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Thank your veterans
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Have you ever thought about what Veterans Day is all about? On Wednesday we will pause as a nation and as a community to honor all who have served in the United States Armed Forces. In the spring we have Memorial Day in memory of those who made the ultimate sacrifice, but this Wednesday is not only for them but all the men and women who have ever been in the service. It is an official federal holiday with most government offices and financial institution closed.

Veterans Day is one of the few Federal Holidays that falls on the same date each year. The others being New Year’s Day, July 4, and Christmas. There was a time between 1971 and 1978 that Veterans Day fell on the fourth Monday of October. But that proved to be very unpopular. In 1975 President Gerald Ford signed the proclamation that moved it back its original date of Nov. 11.

Each year on Nov. 11 there is a time to honor our local veterans on the Square right across from the Historical Court House. Each year the crowd seems to grow as we take the day to thank those who through their service have kept us a free and strong nation.

My late Father in Law was born on Nov. 11 in the year of 1915. When the first parade came on his fourth birthday, the family legend is he thought it was for him. Truly all the celebrations are in honor of all who gave valuable years of their lives to serve our nation.

Nov. 11 was chosen because on that date in 1918 at the eleventh hour of the eleventh day of the eleventh month an armistice was signed by Germany and the Allies that ended the First World War. Of course this was then known as the “War to end all wars.” But sadly this as not true and following the Second World War and Korean Conflict it was changed to all who had served our nation with the new name “Veterans Day.” This action was done by Congress and President Eisenhower in 1954,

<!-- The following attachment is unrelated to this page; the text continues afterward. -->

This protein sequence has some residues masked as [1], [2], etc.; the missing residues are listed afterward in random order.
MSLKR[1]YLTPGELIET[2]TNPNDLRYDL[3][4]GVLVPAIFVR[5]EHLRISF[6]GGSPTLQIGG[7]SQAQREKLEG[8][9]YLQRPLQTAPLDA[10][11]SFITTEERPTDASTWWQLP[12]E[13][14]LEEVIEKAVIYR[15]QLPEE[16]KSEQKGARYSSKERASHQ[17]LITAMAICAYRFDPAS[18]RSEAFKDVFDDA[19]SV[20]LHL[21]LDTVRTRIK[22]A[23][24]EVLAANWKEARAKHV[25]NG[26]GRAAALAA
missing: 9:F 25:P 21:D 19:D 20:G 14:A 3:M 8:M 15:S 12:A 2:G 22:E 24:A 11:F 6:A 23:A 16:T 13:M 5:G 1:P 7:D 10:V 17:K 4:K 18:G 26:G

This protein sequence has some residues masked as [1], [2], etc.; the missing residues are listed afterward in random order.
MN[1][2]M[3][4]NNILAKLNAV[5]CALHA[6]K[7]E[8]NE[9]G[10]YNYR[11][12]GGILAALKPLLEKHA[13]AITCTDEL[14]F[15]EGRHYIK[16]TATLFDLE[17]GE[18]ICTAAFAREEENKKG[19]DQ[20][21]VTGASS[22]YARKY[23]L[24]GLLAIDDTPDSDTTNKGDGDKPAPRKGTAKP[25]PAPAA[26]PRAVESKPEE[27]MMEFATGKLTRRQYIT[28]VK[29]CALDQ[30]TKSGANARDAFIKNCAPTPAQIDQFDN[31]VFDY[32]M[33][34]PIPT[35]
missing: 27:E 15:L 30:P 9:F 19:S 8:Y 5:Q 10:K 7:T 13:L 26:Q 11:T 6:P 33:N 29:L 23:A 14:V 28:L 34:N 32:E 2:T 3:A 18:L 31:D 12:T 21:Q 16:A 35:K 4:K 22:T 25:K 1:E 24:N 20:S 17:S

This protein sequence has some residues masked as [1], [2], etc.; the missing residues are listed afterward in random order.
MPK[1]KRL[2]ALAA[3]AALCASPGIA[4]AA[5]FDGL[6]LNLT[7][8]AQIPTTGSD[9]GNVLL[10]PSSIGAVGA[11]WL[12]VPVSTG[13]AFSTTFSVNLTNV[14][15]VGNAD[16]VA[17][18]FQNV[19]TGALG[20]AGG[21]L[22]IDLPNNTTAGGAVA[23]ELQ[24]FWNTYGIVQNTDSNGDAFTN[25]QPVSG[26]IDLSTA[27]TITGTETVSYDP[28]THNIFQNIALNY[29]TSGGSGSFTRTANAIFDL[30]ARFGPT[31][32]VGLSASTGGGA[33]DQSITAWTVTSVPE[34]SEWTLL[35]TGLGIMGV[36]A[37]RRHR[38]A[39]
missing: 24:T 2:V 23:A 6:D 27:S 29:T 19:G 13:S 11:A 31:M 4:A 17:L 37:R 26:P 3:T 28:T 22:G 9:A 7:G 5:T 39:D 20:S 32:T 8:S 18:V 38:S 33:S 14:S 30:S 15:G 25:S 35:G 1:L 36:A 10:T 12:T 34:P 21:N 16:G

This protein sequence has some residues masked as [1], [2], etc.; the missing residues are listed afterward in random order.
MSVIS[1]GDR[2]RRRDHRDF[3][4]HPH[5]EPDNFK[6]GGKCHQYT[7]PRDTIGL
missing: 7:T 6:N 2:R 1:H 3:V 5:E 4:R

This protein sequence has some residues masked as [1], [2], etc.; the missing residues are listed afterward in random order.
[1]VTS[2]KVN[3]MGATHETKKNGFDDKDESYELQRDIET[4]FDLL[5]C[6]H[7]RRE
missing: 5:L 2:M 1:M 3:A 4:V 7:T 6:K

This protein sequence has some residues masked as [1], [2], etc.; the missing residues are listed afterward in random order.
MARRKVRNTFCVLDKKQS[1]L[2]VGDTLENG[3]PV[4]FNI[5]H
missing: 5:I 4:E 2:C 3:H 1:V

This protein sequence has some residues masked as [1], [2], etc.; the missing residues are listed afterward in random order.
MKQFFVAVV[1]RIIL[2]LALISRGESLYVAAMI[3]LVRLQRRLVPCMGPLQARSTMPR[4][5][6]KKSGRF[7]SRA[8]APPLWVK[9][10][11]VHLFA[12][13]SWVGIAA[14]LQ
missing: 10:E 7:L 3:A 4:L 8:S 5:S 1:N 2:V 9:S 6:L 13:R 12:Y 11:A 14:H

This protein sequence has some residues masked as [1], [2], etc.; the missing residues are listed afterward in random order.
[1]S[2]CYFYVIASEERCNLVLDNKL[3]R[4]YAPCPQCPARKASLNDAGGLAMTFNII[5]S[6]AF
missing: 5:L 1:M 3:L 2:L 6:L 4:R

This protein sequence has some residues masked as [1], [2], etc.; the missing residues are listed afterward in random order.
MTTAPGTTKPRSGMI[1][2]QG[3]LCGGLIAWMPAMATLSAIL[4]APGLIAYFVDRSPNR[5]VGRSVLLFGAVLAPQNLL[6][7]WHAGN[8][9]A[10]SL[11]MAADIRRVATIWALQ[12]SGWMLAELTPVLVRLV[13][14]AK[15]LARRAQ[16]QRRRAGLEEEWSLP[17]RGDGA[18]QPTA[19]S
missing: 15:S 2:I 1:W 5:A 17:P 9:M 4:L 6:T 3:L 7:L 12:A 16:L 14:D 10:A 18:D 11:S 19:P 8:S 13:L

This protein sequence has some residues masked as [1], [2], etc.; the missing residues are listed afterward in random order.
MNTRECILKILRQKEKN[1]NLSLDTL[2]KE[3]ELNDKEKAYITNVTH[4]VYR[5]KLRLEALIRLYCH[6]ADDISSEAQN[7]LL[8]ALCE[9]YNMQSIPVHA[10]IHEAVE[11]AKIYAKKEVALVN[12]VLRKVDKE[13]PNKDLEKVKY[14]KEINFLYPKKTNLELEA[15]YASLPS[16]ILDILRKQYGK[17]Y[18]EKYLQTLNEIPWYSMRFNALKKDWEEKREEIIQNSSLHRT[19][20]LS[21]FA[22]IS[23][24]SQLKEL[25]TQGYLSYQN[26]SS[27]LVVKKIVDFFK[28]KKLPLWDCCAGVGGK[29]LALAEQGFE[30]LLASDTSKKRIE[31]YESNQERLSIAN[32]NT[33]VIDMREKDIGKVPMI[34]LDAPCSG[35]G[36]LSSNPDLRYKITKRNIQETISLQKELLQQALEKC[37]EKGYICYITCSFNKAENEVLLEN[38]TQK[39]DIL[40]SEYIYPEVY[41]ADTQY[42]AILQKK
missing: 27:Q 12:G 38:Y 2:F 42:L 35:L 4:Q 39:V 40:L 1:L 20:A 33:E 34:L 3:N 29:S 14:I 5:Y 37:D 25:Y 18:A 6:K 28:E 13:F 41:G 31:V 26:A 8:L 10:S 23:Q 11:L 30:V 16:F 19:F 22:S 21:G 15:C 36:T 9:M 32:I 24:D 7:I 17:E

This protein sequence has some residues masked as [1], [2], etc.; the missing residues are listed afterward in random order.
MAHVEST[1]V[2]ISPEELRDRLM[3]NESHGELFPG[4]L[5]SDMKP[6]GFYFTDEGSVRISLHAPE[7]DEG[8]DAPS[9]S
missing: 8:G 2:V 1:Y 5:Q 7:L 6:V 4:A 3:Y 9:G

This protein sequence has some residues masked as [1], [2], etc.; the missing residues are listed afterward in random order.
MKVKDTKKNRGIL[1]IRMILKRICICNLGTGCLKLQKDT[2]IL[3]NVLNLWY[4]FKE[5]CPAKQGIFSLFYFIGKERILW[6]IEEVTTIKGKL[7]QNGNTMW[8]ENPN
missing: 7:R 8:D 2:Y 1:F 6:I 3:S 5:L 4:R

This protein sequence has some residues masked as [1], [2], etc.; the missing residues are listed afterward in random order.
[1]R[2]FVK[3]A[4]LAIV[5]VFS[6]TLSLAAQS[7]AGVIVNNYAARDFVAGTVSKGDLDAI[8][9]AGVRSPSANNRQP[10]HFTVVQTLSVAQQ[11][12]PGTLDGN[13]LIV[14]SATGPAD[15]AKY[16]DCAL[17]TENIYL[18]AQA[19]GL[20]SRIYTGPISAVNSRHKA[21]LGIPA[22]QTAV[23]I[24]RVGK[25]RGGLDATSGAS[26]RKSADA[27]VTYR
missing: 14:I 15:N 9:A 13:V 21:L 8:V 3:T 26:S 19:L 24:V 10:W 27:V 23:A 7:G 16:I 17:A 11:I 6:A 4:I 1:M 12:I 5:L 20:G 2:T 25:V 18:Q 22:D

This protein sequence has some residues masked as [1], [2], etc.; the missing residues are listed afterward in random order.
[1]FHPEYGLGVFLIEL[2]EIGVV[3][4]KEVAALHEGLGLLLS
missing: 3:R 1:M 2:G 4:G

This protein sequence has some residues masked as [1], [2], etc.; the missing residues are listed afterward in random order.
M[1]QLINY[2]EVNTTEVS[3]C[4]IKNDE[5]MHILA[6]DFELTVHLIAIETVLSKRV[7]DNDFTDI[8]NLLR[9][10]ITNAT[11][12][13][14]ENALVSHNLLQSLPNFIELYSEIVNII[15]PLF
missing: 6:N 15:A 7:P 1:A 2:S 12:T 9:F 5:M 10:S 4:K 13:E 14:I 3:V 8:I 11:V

The way the name of the day is written is important. Many times in ads or the press you will see the possessive form of the word, either “Veteran’s” or “Veterans”. But the official name is the attributive form “Veterans”. You ask why this is important. It is not just a day for Veterans but day for all of us to express our appreciation to them.

It is a great time to thank all the veterans you know for their service. If you know a veteran who is getting older or not able to get around as much, why not sent a note or email to thank them in a very personal way?

One of the traditions for Veterans Day is a laying of a wreath at the Tomb of the Unknowns. Putting flowers or a flag at the grave of a Veteran is also a good idea. Many of your neighbors will fly a flag from their home on the Eleventh to show their appreciation.

While saying “thank you for your service” is very important, the care we give our Veterans is even more important. The services, particularly the medical support, has not been in the past few years what it should be. This is truly a non-partisan issue as under both parties we have allow the care not to be what it should. Let Veterans Day be a reminder to all to work to correct this ASAP.

Another group we should honor on this date are the families of those who served. Often great sacrifice was made at home in support of those who served. Countless hours of worry happen when there is a deployment. I can remember when our son went just out of high school to serve in what was then known as the cold war. I can also remember the terror when he was deployed during Desert Storm and to serve in Iraq. There is a ripple effect that touches many lives when someone is in service.

It is estimated there are over 21 million veterans alive in our country today. All but 5 million of those served during times when the services were involved in active conflict. To all these men and women we will ever be in their debt for the years they gave to our nation. I can write these words because these Veterans protect our freedom of press. I can worship the way I choose because they served to protect our freedom of religion.

In between the writing of these words and you reading them, many of us voted in an election. Again we could do this because they served. Remember you are blessed with these freedoms because of those who were will to serve. Thank you for your service.

B. Wiley Stephens is a retired United Methodist Minister and author who now resides in Covington.